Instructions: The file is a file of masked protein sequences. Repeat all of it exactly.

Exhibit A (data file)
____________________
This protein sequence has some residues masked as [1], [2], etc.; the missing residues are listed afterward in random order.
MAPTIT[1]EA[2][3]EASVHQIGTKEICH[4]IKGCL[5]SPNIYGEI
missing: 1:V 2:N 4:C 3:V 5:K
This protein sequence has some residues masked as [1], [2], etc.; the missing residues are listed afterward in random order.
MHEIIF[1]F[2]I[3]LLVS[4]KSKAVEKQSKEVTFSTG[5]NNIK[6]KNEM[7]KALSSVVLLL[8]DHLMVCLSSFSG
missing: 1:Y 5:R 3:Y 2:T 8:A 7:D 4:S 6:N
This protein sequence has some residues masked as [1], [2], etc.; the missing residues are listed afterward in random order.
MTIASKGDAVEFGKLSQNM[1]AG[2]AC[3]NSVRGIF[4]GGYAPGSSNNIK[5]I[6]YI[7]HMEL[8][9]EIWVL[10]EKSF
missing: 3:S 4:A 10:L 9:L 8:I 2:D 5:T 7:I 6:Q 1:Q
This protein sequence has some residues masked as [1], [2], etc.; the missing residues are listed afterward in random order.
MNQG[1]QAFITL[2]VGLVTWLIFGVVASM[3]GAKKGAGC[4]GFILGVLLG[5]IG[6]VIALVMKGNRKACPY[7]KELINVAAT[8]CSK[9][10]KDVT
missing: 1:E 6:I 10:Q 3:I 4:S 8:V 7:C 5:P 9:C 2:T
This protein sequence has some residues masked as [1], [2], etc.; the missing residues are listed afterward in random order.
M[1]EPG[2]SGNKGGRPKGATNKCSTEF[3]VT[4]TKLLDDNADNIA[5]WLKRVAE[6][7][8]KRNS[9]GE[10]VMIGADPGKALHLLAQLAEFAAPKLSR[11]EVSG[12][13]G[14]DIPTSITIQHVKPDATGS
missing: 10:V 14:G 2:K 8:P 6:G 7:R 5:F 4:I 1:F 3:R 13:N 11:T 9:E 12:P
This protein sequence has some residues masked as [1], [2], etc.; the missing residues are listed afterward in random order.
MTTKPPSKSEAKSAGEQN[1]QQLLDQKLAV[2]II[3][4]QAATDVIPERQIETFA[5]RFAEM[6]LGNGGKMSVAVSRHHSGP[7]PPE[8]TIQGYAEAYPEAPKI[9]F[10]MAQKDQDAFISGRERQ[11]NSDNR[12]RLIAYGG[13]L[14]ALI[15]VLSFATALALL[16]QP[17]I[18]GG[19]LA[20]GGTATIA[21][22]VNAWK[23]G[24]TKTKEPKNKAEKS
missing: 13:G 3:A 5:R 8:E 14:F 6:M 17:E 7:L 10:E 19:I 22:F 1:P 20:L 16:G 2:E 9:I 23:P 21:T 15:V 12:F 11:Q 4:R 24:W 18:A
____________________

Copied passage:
This protein sequence has some residues masked as [1], [2], etc.; the missing residues are listed afterward in random order.
MAPTIT[1]EA[2][3]EASVHQIGTKEICH[4]IKGCL[5]SPNIYGEI
missing: 1:V 2:N 4:C 3:V 5:K
This protein sequence has some residues masked as [1], [2], etc.; the missing residues are listed afterward in random order.
MHEIIF[1]F[2]I[3]LLVS[4]KSKAVEKQSKEVTFSTG[5]NNIK[6]KNEM[7]KALSSVVLLL[8]DHLMVCLSSFSG
missing: 1:Y 5:R 3:Y 2:T 8:A 7:D 4:S 6:N
This protein sequence has some residues masked as [1], [2], etc.; the missing residues are listed afterward in random order.
MTIASKGDAVEFGKLSQNM[1]AG[2]AC[3]NSVRGIF[4]GGYAPGSSNNIK[5]I[6]YI[7]HMEL[8][9]EIWVL[10]EKSF
missing: 3:S 4:A 10:L 9:L 8:I 2:D 5:T 7:I 6:Q 1:Q
This protein sequence has some residues masked as [1], [2], etc.; the missing residues are listed afterward in random order.
MNQG[1]QAFITL[2]VGLVTWLIFGVVASM[3]GAKKGAGC[4]GFILGVLLG[5]IG[6]VIALVMKGNRKACPY[7]KELINVAAT[8]CSK[9][10]KDVT
missing: 1:E 6:I 10:Q 3:I 4:S 8:V 7:C 5:P 9:C 2:T
This protein sequence has some residues masked as [1], [2], etc.; the missing residues are listed afterward in random order.
M[1]EPG[2]SGNKGGRPKGATNKCSTEF[3]VT[4]TKLLDDNADNIA[5]WLKRVAE[6][7][8]KRNS[9]GE[10]VMIGADPGKALHLLAQLAEFAAPKLSR[11]EVSG[12][13]G[14]DIPTSITIQHVKPDATGS
missing: 10:V 14:G 2:K 8:P 6:G 7:R 5:F 4:I 1:F 3:R 13:N 11:T 9:E 12:P
This protein sequence has some residues masked as [1], [2], etc.; the missing residues are listed afterward in random order.
MTTKPPSKSEAKSAGEQN[1]QQLLDQKLAV[2]II[3][4]QAATDVIPERQIETFA[5]RFAEM[6]LGNGGKMSVAVSRHHSGP[7]PPE[8]TIQGYAEAYPEAPKI[9]F[10]MAQKDQDAFISGRERQ[11]NSDNR[12]RLIAYGG[13]L[14]ALI[15]VLSFATALALL[16]QP[17]I[18]GG[19]LA[20]GGTATIA[21][22]VNAWK[23]G[24]TKTKEPKNKAEKS
missing: 13:G 3:A 5:R 8:E 14:F 6:M 17:E 7:L 10:E 19:I 22:F 1:P 20:L 16:G 2:E 9:I 23:P 21:T 15:V 12:F 11:Q 4:R 24:W 18:A